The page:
Q. What is the most under-appreciated reality of managing a nonprofit?
A. If your nonprofit solicits donations, it is most likely required to register for fundraising activities in one or more states.
Fundraising activities are regulated by state law. The majority of states (40) require charitable nonprofits, as well as any paid professional “fundraising counsel,” or consultant hired to assist the nonprofit with fundraising activities, to register with the state before the nonprofit solicits any donations from residents of that state. All in all - it's complicated!
What’s most important is that your nonprofit earn and retain the donating public’s trust. Following the requirements of state laws is a basic tenet of ethical fundraising.
Note: this information is not intended as legal advice. We recommend you consult your nonprofit’s legal advisor if you have questions on how fundraising regulations affect your nonprofit.
If your nonprofit is engaged in fundraising activities, it is likely that it will need to file a registration form with any state where it is soliciting donations. The majority of states require registration in advance of engaging in any fundraising or solicitation activity. This requirement is known as "charitable solicitation registration."
Unfortunately, there are many unanswered questions surrounding these requirements, because most of the state laws that address fundraising activities don't take into consideration many of the newer ways nonprofits are attracting donations such as via websites, text-message, QR codes, and social media. Basically, many of the laws are outdated, and state-by-state differences in registration requirements make multi-state registration extremely time-consuming and expensive.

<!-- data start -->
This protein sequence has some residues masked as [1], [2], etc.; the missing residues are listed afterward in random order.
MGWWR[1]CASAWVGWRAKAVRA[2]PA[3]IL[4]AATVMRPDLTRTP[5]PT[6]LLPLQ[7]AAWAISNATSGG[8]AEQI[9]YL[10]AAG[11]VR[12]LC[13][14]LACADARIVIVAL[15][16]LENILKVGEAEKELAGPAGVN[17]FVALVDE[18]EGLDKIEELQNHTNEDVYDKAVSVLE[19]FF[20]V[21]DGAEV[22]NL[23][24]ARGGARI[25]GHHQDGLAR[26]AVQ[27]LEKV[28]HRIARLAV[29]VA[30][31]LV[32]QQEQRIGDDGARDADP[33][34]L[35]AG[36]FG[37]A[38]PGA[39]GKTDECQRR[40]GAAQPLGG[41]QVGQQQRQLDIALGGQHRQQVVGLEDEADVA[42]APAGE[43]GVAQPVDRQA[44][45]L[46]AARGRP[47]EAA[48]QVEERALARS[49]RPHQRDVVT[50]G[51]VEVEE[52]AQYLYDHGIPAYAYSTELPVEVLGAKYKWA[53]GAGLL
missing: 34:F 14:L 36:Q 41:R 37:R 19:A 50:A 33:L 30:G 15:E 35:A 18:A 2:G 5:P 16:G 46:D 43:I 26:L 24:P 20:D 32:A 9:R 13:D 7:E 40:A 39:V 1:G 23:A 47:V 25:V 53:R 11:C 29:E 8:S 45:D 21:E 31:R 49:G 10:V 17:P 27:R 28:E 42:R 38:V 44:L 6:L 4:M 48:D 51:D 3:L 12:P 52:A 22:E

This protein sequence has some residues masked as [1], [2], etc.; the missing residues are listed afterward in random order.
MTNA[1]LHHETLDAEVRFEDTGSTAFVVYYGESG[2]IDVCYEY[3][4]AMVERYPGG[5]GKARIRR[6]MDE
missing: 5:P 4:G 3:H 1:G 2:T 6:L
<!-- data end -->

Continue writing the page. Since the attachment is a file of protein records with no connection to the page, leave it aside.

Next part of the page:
What is required? It depends…
Fundraising regulations can be quite different state to state, and no matter how your nonprofit is fundraising (through a donation app on your website, Twitter, texting, phone calls, or old-fashioned snail mail and personal “asks”), if the underlying activity is “solicitation” – defined as asking for a donation – that's a regulated activity in most states.
These requirement are often a surprise for nonprofits that have previously been unaware of them, so we've gathered resources on this page to raise awareness about state law requirements and help you navigate the obligations your charitable nonprofit has to raise funds legally and ethically.
- Be aware that the forms and requirements vary widely from state to state. We suggest visiting the website of your state’s government agency that regulates fundraising for up-to-date information on the requirements. You can find the state government office that handles registration on this list of state charity officials.
- Some nonprofits hire the accountant/CPA that prepares the nonprofit’s annual report to the IRS, Form 990, to also prepare and submit state charitable registration forms, since much of the same information is required. Other nonprofits outsource this project to a specialized service provider or law firm equipped to prepare state registration forms. Still other nonprofits prepare the forms using their own internal staff.